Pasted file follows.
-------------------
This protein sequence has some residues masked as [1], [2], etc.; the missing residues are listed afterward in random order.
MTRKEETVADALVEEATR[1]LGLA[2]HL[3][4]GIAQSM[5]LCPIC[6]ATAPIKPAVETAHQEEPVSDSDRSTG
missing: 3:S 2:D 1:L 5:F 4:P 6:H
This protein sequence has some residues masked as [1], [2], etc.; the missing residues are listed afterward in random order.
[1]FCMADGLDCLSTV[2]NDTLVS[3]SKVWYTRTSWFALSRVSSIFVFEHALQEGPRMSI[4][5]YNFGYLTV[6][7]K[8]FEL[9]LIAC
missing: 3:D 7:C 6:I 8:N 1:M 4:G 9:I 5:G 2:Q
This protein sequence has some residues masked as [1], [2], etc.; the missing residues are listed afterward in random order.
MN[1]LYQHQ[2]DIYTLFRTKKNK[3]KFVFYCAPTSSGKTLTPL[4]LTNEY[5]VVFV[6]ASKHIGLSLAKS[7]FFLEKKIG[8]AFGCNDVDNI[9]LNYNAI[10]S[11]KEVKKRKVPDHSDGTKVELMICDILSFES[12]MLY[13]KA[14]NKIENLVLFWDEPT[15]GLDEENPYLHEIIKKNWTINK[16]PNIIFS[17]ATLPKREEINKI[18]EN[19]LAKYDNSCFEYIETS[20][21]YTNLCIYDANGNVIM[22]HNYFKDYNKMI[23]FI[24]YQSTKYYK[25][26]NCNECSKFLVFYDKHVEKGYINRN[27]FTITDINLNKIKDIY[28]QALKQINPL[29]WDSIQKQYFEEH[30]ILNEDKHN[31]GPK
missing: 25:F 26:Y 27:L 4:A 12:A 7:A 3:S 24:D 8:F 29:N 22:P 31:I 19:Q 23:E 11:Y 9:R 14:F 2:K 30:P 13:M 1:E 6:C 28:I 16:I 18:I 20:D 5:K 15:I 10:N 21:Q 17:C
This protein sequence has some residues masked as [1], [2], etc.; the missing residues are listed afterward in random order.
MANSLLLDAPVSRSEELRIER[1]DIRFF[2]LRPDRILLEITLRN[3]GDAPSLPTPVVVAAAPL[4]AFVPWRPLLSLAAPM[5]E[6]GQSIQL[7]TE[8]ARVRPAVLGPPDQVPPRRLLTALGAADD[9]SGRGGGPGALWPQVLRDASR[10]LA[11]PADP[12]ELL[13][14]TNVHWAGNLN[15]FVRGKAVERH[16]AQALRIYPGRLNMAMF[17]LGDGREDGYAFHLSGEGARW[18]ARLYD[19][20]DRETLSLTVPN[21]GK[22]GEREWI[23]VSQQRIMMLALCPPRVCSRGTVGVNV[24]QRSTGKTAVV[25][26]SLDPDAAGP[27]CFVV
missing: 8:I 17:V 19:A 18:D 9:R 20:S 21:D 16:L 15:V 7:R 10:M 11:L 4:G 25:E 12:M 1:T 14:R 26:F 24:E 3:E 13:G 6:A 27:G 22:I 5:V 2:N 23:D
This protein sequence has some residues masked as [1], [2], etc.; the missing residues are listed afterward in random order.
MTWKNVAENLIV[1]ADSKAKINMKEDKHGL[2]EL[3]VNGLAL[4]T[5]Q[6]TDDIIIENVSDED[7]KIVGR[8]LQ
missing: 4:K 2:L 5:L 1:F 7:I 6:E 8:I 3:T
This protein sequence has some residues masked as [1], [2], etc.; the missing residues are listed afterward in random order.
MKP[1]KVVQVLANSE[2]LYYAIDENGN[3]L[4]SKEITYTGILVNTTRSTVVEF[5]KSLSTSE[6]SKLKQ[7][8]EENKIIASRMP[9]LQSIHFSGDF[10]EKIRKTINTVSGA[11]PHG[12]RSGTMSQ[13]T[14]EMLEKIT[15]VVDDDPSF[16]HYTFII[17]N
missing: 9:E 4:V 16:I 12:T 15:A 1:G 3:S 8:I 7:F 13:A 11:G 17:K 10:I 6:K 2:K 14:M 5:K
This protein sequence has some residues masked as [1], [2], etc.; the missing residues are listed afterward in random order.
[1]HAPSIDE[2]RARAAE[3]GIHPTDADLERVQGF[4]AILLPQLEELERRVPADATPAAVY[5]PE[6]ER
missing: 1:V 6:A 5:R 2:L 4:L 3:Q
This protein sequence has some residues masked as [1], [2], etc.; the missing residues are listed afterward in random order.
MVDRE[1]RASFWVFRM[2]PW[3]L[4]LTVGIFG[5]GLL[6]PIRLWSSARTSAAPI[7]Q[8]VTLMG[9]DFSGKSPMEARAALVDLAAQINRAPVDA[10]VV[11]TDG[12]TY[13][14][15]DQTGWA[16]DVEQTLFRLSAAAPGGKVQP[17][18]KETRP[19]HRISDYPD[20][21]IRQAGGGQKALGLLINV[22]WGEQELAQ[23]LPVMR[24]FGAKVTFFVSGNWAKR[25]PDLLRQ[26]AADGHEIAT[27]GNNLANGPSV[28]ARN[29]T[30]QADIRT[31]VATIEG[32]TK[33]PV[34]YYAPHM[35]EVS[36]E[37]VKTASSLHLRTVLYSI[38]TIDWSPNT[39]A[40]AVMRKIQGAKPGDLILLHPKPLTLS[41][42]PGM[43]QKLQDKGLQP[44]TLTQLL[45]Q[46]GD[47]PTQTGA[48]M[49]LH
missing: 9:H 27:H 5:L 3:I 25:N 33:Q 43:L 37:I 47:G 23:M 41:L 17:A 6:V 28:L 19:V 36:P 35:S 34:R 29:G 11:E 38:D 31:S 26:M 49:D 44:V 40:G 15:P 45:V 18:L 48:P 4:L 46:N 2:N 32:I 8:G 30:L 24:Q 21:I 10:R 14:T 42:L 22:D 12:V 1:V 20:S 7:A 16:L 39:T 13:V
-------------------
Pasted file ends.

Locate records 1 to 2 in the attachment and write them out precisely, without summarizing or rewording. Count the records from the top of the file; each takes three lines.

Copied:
This protein sequence has some residues masked as [1], [2], etc.; the missing residues are listed afterward in random order.
MTRKEETVADALVEEATR[1]LGLA[2]HL[3][4]GIAQSM[5]LCPIC[6]ATAPIKPAVETAHQEEPVSDSDRSTG
missing: 3:S 2:D 1:L 5:F 4:P 6:H
This protein sequence has some residues masked as [1], [2], etc.; the missing residues are listed afterward in random order.
[1]FCMADGLDCLSTV[2]NDTLVS[3]SKVWYTRTSWFALSRVSSIFVFEHALQEGPRMSI[4][5]YNFGYLTV[6][7]K[8]FEL[9]LIAC
missing: 3:D 7:C 6:I 8:N 1:M 4:G 9:I 5:G 2:Q